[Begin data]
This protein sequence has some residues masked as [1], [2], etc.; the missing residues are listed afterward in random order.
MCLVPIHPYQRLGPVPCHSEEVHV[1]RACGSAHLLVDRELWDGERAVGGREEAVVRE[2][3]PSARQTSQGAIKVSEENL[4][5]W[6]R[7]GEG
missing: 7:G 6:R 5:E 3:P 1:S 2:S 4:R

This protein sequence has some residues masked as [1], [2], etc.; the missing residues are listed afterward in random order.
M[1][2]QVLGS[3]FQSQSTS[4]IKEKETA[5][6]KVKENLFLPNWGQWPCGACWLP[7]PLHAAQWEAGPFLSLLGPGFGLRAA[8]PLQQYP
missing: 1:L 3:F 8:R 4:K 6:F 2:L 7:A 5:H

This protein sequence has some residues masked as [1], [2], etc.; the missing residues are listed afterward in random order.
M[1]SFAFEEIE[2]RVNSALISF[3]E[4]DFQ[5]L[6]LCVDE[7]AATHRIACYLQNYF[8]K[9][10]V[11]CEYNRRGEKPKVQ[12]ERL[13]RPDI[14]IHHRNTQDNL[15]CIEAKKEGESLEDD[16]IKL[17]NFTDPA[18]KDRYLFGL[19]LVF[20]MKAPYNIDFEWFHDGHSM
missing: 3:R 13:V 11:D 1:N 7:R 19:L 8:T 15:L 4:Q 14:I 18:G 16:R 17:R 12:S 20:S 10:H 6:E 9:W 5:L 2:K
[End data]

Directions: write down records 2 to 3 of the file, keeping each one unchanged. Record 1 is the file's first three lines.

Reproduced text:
This protein sequence has some residues masked as [1], [2], etc.; the missing residues are listed afterward in random order.
M[1][2]QVLGS[3]FQSQSTS[4]IKEKETA[5][6]KVKENLFLPNWGQWPCGACWLP[7]PLHAAQWEAGPFLSLLGPGFGLRAA[8]PLQQYP
missing: 1:L 3:F 8:R 4:K 6:F 2:L 7:A 5:H

This protein sequence has some residues masked as [1], [2], etc.; the missing residues are listed afterward in random order.
M[1]SFAFEEIE[2]RVNSALISF[3]E[4]DFQ[5]L[6]LCVDE[7]AATHRIACYLQNYF[8]K[9][10]V[11]CEYNRRGEKPKVQ[12]ERL[13]RPDI[14]IHHRNTQDNL[15]CIEAKKEGESLEDD[16]IKL[17]NFTDPA[18]KDRYLFGL[19]LVF[20]MKAPYNIDFEWFHDGHSM
missing: 3:R 13:V 11:D 1:N 7:R 19:L 8:T 15:L 4:Q 14:I 18:G 16:R 17:R 12:S 20:S 10:H 6:E 9:W 5:L 2:K